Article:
I was just taking a look at the famous "Yes, Virginia, there is a Santa Claus" article from the New York Sun in 1897. And something about it struck me that had never struck me before.
Check out the original press clipping.
I always find it freshly inspiring.
But does something stand out to you, now that we're in the 21st century?
Here's what stands out to me, shocking as day:
115 WEST NINETY-FIFTH STREET
A distinguished paper has actually published the full name and address of a little girl! An 8-year-old girl! Right there in the paper for every creep and pedophile and murderer and rapist and kidnapper to see!!!
Never mind that anyone can find out the address of anyone, of any age, using something called the White Pages. In our day, it's WhitePages.com. I say "never mind" because people never mind the facts. It's only the hysteria that counts. How could a newspaper do such a thing?
Certainly, the New York City of 1897 was far far more dangerous than it is now. Then again, the New York City of 1897 had no television or movies, where there are roughly 8.6 million kidnapping/rape/murders every week, so it seems
more dangerous today.
Maybe, the newspaper editors didn't allow media-fueled panic to cloud their thinking. If you were to go back in time and harangue them about it, I imagine their response would be something like, "Well, you see, 115 West Ninety-fifth Street is actually there
. Any ruffian could see the building sitting there on the street, and break into it, and steal everything. Putting the address in writing doesn't really help any lawbreaker or thief, any more than refusing to put it in writing would hinder him."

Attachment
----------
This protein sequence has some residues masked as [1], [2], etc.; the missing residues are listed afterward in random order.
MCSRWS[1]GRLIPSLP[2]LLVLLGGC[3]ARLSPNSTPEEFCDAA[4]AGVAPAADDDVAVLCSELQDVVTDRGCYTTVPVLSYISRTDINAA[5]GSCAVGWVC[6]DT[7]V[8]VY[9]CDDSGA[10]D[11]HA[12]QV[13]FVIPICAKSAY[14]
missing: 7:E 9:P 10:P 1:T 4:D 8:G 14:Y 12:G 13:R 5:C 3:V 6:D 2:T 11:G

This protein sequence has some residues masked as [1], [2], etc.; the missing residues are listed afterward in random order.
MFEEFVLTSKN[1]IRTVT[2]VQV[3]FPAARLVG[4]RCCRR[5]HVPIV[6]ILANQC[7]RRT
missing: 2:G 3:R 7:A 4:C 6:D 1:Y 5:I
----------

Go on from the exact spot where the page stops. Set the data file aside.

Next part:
Of course, that's far too reasonable a response now, and anyway, today, they'd have to be saying that in a court of law.
As recently as the 1970s, when I was a kid, our big-city newspaper did the same thing. When a citizen was mentioned in an article, that person's address was too. We thought nothing of it — because there's really not much to think of it. We do of course feel differently about privacy now, and after all there's no real value in publishing a person's address, beyond distinguishing one John Smith from another. So, I don't feel any sense of loss that this isn't now the practice. But imagining the public outcry that would happen today provides just another example of how we allow hysteria to overtake our common sense.
Anyone can find out where you live. So what? Your next-door neighbor also knows where you live, and somehow finds the self-discipline not to kidnap, rape, or murder you on a regular basis. It seems that our culture, though, sees as much need to put imaginary fears into the heart of childhood as our great-grandparents' culture did in imaginary delights.